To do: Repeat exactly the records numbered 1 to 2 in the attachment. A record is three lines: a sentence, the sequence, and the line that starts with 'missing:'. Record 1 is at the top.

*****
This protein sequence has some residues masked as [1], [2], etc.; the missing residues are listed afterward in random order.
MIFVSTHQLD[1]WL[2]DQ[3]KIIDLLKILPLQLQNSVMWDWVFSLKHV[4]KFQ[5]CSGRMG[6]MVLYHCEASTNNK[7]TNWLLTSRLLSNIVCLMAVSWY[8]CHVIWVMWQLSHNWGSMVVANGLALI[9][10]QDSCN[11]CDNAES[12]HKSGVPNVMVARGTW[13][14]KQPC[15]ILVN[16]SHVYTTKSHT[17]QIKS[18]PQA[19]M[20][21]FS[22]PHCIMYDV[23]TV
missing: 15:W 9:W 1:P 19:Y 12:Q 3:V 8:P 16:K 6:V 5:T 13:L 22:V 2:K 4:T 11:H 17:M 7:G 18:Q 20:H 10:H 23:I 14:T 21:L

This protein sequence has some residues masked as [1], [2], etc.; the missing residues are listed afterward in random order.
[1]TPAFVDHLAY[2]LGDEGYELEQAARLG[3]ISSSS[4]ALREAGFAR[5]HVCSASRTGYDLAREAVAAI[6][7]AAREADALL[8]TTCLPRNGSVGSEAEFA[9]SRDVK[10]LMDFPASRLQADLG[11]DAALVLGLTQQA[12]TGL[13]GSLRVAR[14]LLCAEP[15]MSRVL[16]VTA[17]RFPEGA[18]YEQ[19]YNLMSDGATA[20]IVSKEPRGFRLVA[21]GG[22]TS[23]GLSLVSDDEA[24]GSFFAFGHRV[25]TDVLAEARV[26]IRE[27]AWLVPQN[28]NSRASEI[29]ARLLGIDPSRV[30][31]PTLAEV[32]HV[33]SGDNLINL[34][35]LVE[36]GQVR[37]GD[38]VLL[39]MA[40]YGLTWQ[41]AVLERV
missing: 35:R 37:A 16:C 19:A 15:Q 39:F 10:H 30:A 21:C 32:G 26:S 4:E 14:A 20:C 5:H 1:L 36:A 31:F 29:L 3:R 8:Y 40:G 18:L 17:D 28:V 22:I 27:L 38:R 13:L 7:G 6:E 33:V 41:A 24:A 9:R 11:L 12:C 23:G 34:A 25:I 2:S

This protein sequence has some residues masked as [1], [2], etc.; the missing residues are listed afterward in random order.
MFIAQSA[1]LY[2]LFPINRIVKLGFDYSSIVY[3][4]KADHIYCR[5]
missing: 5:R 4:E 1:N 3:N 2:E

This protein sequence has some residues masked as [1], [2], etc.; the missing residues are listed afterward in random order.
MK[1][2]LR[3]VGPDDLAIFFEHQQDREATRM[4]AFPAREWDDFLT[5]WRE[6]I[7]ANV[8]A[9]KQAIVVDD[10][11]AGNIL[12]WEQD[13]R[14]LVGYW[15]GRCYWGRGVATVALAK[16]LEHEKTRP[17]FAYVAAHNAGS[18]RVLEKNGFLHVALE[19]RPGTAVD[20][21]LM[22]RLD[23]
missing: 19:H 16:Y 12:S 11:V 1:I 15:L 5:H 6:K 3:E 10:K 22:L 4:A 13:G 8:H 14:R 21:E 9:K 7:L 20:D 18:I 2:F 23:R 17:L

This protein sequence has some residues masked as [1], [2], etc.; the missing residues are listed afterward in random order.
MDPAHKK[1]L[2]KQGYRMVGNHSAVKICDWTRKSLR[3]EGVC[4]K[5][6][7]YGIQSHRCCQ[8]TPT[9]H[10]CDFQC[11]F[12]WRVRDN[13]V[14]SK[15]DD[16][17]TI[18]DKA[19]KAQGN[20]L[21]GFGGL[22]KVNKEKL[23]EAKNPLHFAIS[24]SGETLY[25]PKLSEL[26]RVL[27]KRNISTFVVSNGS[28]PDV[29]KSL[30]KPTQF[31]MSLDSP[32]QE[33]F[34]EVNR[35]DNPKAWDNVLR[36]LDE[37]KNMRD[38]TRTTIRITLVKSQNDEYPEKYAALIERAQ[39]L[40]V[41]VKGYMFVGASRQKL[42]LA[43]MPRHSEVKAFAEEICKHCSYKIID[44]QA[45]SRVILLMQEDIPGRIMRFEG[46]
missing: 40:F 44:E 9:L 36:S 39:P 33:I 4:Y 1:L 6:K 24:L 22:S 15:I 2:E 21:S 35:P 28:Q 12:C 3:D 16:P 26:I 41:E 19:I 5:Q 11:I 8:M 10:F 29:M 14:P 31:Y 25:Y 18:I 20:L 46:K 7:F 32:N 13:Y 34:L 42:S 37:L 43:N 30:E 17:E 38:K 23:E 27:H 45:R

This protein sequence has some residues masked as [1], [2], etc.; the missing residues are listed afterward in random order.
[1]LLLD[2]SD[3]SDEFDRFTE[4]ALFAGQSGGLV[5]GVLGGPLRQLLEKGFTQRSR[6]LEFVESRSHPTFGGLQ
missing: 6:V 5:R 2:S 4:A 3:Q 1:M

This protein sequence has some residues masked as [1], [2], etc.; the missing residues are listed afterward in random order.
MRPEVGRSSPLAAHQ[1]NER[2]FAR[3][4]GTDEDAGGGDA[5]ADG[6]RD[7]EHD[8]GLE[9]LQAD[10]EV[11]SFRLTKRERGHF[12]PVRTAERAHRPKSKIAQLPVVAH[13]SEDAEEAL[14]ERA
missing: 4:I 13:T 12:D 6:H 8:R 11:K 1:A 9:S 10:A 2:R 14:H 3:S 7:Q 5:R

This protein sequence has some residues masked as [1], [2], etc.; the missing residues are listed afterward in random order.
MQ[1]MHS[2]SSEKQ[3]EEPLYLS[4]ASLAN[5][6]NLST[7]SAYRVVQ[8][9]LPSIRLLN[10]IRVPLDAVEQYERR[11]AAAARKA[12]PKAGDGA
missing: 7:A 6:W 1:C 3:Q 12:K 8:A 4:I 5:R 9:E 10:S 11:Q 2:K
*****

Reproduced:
This protein sequence has some residues masked as [1], [2], etc.; the missing residues are listed afterward in random order.
MIFVSTHQLD[1]WL[2]DQ[3]KIIDLLKILPLQLQNSVMWDWVFSLKHV[4]KFQ[5]CSGRMG[6]MVLYHCEASTNNK[7]TNWLLTSRLLSNIVCLMAVSWY[8]CHVIWVMWQLSHNWGSMVVANGLALI[9][10]QDSCN[11]CDNAES[12]HKSGVPNVMVARGTW[13][14]KQPC[15]ILVN[16]SHVYTTKSHT[17]QIKS[18]PQA[19]M[20][21]FS[22]PHCIMYDV[23]TV
missing: 15:W 9:W 1:P 19:Y 12:Q 3:V 8:P 16:K 6:V 5:T 13:L 22:V 2:K 4:T 11:H 17:M 7:G 18:Q 20:H 10:H 23:I 14:T 21:L

This protein sequence has some residues masked as [1], [2], etc.; the missing residues are listed afterward in random order.
[1]TPAFVDHLAY[2]LGDEGYELEQAARLG[3]ISSSS[4]ALREAGFAR[5]HVCSASRTGYDLAREAVAAI[6][7]AAREADALL[8]TTCLPRNGSVGSEAEFA[9]SRDVK[10]LMDFPASRLQADLG[11]DAALVLGLTQQA[12]TGL[13]GSLRVAR[14]LLCAEP[15]MSRVL[16]VTA[17]RFPEGA[18]YEQ[19]YNLMSDGATA[20]IVSKEPRGFRLVA[21]GG[22]TS[23]GLSLVSDDEA[24]GSFFAFGHRV[25]TDVLAEARV[26]IRE[27]AWLVPQN[28]NSRASEI[29]ARLLGIDPSRV[30][31]PTLAEV[32]HV[33]SGDNLINL[34][35]LVE[36]GQVR[37]GD[38]VLL[39]MA[40]YGLTWQ[41]AVLERV
missing: 35:R 37:A 16:C 19:A 15:Q 39:F 10:H 30:A 21:C 32:G 26:S 4:E 14:A 20:C 5:H 1:L 36:A 31:F 29:L 3:R 8:Y 40:G 18:L 17:D 28:V 22:I 27:L 38:R 13:L 7:G 6:E 33:V 41:A 24:A 9:R 11:L 12:C 23:G 34:A 25:I 2:S